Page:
Solar shades: What every designer should know.
You've got a killer view.
But every day for a few hours, there's just too much sunlight beaming through your windows. It's blinding.
You can't see your computer screen. You can't watch TV. It hurts your eyes to read a book. It damages your furniture and fades your fabrics.
It's just in your face.
Solar shades – or solar screens – block the sun, but not the view. Use them when you want to soften the harsh light without losing your amazing view.
A solar shade is a type of roller shade with a see-through fabric. Consider them where privacy is not an issue – like the kitchen, living room, or in a commercial space.
Solar shades are often the best choice for office spaces. They keep the office cool and bright while limiting the glare on your computer screen.
If you decide to use solar shades in a more private area, like your bedroom, you can pair them with curtains for privacy.
The openness is a measure of how see-through the fabric is.
A 1% open solar shade will block 99% of the light and damaging UV rays. A 10% open only blocks 90%.
The more open a fabric is (10% is more open than 1%), the easier you can see through it. Open fabrics also let more light into the room. A more closed fabric is better for reducing glare and heat.
Rule of thumb: Stay under 5% open to reduce glare. Go over 5% open for the best view. 5% open is a happy medium.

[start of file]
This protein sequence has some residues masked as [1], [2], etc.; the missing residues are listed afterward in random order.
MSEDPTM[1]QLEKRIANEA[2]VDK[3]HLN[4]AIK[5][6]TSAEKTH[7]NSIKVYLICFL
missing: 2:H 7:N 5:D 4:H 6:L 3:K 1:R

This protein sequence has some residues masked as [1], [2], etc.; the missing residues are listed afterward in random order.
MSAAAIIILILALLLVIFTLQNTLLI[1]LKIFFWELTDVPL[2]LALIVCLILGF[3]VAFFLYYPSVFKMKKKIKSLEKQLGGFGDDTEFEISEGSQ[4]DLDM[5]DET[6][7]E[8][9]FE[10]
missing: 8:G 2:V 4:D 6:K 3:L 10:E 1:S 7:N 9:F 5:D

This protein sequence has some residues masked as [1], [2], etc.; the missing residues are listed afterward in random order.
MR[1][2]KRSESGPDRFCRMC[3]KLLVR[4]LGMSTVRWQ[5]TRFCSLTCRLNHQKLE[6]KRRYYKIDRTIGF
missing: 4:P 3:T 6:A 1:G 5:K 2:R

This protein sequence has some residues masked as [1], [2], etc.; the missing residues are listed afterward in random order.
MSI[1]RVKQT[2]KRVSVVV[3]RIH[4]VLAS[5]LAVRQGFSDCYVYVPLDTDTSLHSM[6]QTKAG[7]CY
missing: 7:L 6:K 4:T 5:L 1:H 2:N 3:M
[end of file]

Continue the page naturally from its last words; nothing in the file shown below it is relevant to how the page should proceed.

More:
So for an office space, where your goal is to reduce glare on computer screens, you might choose 1% open in sunny Phoenix, but could get away with just 5% open in foggy San Francisco.
Dark Colors vs. Light Colors
The color of your solar shades is more than asthetics. It's functional.
Your view is better through a dark-colored fabric. Dark colors absorb light which reduces glare and improves visibility. Dark colors also warm the room with ambient heat.
Light colors brighten the room by reflecting light inside. They also reflect a good amount of light outside, helping to cool the house.
The view through dark-colored fabric is like looking through a tinted window. The view through light-colored fabric is like looking through a sheer drapes.
To summarize, consider solar shades when you want some light control while preserving your view and when privacy is not a concern. They are ideal for commercial spaces and living areas in your home.
Choose a fabric based on your goals. If your number one goal is to:
- Reduce glare: Use dark-colored fabric at 5% open or less. The darker the color and the less open it is, the less glare you will get.
- Maximize your view: Use a dark-colored fabric with 5% open or more. The darker the color and the more open it is, the better your view.
- Brighten the room: Use a light-colored fabric with 5% open and up. The lighter the color and the more open it is, the brighter the room.
- Cool the room: Use a light-colored fabric with up to 5% open. The lighter the color and the less open it is, the greater the cooling effect.
- Warm the room: Use a dark-colored fabric with any openness to keep heat in the room. The darker the color, the more heat you'll retain in the room.
- Protect your furniture: Use 5% open or less with any color fabric for a high amount of UV protection. The less open it is, the more UV protection you'll get.
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